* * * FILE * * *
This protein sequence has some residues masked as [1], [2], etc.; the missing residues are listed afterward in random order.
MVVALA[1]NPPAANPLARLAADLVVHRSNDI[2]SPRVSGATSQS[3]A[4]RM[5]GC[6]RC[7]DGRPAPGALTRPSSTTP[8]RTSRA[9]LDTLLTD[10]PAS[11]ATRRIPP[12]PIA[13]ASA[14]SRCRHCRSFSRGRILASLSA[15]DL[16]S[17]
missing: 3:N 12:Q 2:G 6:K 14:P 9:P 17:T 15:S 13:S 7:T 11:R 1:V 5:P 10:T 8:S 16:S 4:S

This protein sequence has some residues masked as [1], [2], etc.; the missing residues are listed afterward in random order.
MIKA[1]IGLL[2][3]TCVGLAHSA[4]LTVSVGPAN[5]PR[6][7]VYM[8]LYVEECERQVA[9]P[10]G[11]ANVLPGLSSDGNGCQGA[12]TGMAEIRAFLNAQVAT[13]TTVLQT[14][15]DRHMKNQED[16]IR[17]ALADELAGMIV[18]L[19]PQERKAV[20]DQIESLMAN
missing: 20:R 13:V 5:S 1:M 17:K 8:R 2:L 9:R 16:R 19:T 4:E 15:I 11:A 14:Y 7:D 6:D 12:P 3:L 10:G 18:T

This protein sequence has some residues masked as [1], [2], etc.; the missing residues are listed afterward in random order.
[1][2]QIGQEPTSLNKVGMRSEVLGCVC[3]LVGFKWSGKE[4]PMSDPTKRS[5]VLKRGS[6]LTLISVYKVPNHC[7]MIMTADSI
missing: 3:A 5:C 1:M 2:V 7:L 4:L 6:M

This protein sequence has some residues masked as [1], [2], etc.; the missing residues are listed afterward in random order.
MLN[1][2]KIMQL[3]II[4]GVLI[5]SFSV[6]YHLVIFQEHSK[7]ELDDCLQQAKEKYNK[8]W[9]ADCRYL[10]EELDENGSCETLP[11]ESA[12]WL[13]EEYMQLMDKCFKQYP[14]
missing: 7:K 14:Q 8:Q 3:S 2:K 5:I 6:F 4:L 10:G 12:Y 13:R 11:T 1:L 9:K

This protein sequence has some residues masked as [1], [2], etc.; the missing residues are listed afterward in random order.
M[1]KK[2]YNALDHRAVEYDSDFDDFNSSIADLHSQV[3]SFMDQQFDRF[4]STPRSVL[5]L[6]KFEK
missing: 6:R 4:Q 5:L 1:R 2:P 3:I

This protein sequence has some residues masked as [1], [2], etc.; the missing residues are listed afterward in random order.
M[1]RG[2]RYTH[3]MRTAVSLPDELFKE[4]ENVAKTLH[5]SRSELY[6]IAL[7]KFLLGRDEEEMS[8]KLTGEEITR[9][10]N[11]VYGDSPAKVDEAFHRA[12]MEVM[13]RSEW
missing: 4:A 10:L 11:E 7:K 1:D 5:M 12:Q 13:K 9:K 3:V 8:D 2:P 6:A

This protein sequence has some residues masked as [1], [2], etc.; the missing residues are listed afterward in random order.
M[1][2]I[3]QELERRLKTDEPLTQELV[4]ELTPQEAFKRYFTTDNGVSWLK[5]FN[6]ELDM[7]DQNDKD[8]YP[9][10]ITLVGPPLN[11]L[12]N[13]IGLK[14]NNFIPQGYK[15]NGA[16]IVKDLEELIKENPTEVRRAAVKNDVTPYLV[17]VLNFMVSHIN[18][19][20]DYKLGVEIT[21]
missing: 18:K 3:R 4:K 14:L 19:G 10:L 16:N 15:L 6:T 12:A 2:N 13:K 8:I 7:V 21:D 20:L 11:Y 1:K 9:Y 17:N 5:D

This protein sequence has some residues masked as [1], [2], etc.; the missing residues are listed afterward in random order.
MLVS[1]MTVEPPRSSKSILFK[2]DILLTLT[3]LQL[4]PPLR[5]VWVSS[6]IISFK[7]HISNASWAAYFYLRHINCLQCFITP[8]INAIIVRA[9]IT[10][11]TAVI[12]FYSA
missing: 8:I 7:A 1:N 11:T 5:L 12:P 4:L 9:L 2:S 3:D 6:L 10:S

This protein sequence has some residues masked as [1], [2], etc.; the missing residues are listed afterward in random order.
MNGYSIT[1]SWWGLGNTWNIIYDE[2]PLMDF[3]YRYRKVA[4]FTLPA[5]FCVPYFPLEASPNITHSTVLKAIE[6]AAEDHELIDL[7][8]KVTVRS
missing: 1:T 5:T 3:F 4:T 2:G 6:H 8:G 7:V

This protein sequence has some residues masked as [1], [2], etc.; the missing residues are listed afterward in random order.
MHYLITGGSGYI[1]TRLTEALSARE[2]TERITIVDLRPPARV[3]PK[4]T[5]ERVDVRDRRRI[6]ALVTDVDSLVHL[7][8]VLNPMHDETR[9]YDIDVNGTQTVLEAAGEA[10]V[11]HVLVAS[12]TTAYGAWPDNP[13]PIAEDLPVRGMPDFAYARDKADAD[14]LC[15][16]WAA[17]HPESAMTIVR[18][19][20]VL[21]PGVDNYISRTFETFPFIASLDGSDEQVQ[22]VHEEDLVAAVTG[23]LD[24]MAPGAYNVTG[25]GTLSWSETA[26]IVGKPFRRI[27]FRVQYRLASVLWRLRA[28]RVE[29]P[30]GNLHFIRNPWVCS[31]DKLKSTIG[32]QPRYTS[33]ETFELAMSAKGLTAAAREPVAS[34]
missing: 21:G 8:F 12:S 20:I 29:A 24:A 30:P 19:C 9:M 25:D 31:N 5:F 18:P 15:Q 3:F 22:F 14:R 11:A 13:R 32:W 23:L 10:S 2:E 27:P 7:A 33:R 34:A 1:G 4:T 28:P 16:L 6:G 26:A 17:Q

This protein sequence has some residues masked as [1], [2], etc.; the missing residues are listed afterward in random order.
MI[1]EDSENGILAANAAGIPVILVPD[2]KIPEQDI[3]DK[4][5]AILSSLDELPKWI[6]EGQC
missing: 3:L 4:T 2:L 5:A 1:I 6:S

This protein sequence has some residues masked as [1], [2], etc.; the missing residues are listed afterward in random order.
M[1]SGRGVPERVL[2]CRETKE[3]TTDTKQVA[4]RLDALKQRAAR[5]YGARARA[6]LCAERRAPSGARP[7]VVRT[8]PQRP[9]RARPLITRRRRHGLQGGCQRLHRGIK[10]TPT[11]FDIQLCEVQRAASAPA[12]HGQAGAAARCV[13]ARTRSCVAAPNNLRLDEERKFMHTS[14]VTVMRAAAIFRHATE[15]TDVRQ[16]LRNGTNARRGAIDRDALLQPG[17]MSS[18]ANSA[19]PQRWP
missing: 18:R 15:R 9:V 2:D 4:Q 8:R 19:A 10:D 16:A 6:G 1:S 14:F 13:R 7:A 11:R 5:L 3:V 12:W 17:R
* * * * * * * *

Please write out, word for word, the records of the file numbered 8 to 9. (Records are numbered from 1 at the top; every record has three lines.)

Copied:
This protein sequence has some residues masked as [1], [2], etc.; the missing residues are listed afterward in random order.
MLVS[1]MTVEPPRSSKSILFK[2]DILLTLT[3]LQL[4]PPLR[5]VWVSS[6]IISFK[7]HISNASWAAYFYLRHINCLQCFITP[8]INAIIVRA[9]IT[10][11]TAVI[12]FYSA
missing: 8:I 7:A 1:N 11:T 5:L 12:P 4:L 9:L 2:S 3:D 6:L 10:S

This protein sequence has some residues masked as [1], [2], etc.; the missing residues are listed afterward in random order.
MNGYSIT[1]SWWGLGNTWNIIYDE[2]PLMDF[3]YRYRKVA[4]FTLPA[5]FCVPYFPLEASPNITHSTVLKAIE[6]AAEDHELIDL[7][8]KVTVRS
missing: 1:T 5:T 3:F 4:T 2:G 6:H 8:G 7:V